And that can be, if you're looking for a job or changing your location or moving or you can take that and on a, on a micro or macro level, I would think too,

Amy Webb:

Right? I actually know somebody right now who's in a job transition and really struggling. And I think the problem is that she hasn't articulated what she wants to be when she grows up, you know? And that's fine. Um, you don't have to know the name of the job title that you want to have. I mean, I didn't know that there was a , I think as a futurist, you know, but can you articulate the core values and the , you know, there's, there's a , Ikigai there's like a Japanese framework. It looks like a giant, horrible venn diagram, a mistake, but it , it asks you to think about your values and you know, what makes you happy, all those different things. Figure that out. That's the hardest thing to figure out. And then, and then worry about the job title and then that helps guide your search. You know ,

Judy Oskam:

I think it's so hard for students because as you know, my daughters trying to look for that right now. I'm going to find, I'm going to find her a framework because she won't listen to me.

Amy Webb:

Well, I will tell you, I, for a long time, I used to not tell people what I did for a living. And in fact, last night I was having a, well because I thought it sounded stupid. I thought it sounded like I made up. Well, okay. But,. You know, I was in my thirties. You know, I, I didn't have the confidence and I , I don't have a normal life. I don't have a normal job, you know, I'm 45 now and I think I'm pretty successful and I have a totally different outlook on life. Yeah . But I think it's that, I think it's finding the confidence inside and being willing to not have to fit into somebody else's taxonomy.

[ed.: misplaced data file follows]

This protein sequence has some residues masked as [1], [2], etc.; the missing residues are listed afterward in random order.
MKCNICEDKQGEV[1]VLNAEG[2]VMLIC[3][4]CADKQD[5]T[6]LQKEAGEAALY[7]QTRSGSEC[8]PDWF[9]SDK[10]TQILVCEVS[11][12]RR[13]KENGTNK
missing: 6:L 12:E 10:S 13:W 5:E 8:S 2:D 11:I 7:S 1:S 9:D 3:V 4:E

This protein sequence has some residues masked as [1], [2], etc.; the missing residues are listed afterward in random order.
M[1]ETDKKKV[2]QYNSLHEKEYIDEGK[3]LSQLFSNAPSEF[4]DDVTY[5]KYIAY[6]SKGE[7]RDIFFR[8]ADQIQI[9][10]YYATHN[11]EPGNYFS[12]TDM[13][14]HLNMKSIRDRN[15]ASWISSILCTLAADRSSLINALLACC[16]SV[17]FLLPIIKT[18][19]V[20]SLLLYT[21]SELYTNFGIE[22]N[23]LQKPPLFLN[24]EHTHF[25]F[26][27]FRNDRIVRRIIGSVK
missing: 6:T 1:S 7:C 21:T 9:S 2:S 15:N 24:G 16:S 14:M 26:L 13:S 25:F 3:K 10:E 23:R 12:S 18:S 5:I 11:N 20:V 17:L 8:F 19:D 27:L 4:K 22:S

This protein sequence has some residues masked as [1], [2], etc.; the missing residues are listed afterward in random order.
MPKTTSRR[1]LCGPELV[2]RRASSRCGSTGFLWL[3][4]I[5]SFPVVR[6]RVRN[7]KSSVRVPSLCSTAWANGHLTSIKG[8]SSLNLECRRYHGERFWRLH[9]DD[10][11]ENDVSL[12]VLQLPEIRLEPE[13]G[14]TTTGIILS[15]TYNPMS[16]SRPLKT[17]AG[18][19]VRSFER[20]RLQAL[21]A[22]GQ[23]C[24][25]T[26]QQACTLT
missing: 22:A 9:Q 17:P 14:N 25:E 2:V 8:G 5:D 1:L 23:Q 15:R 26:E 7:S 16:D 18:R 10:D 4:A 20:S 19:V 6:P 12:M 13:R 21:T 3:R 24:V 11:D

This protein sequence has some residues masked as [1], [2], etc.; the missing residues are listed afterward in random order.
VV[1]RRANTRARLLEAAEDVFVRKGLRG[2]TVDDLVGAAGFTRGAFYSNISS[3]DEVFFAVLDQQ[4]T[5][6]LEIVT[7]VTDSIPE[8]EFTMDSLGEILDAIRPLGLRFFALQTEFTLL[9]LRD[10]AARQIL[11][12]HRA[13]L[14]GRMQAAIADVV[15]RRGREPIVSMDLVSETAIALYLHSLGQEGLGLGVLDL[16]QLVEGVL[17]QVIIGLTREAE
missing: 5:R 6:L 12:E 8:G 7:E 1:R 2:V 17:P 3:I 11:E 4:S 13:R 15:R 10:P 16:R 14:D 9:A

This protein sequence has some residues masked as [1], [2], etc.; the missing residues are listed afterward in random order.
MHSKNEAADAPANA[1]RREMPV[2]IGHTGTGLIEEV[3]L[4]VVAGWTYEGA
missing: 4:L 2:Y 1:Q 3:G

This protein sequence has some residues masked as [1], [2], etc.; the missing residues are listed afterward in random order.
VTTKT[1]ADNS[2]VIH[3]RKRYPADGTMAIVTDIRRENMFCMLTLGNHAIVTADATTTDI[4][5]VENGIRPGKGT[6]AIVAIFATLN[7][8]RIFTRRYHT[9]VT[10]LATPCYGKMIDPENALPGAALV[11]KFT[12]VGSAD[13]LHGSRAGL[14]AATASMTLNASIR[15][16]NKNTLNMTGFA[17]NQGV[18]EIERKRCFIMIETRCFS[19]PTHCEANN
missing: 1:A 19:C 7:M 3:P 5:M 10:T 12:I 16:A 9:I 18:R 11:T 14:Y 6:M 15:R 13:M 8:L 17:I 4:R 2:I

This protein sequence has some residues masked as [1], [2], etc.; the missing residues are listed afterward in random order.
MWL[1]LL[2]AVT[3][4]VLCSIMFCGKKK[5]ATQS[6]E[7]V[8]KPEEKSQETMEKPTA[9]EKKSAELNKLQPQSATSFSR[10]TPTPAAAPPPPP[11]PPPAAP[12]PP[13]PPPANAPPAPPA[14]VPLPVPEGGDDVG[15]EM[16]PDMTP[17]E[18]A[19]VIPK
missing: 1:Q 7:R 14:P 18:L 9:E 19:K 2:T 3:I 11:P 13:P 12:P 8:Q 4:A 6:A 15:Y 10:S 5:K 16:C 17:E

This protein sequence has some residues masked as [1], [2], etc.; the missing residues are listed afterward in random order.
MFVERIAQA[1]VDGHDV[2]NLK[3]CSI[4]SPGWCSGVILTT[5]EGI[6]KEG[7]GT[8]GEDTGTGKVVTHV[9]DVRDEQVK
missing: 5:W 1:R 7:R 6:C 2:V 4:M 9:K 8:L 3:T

Judy Oskam:

I think that, and you probably knew that when you were 10 years old. I bet you just didn't know. If you could talk to your 10 year old self.

Amy Webb:

Honestly, if I could talk to my 10 year old self, I would say you've got a very, very challenging road ahead and , you know , suck it up, keep your head down and work hard. Just like you did. Just like harder even. You know, I, and, and for some, like for me , uh, it took a while for me to accept having an unusual job. But I can't, again, I think whatever career path, you know, coming out of college you choose or whatever it is, if you , you know, the people who are the, I think the most successful are the ones who are the most authentic to themselves. If you can be the most authentic version of yourself and work as hard as you can, being that authentic version of yourself, you will succeed. You will succeed in a down economy. You will exceed in the midst of a global pandemic. You'll be okay. I think it's everybody else who really struggles. Yeah. Very long time to figure that out. But yeah,

Judy Oskam:

Yeah, sure, sure, sure, sure. Well, I'm a lot older than you and it took me a while to , but, well , I'll ask you, you know, speaking of your authentic self, I always ask, and I think, you know , listeners like to hear what, what's a little known fact about Amy that , that we don't know that you would mind sharing. We know you played the clarinet. We know that now. Yeah.

Amy Webb:

What's a little known fact? Well , I live in two cities. One of the cities that I live in has a nice, u m, a nice yard and I for years we, my family grows most of the food that we eat during the warmer months. U m, s o we have an enormous organic garden that I s pent a ton of time in.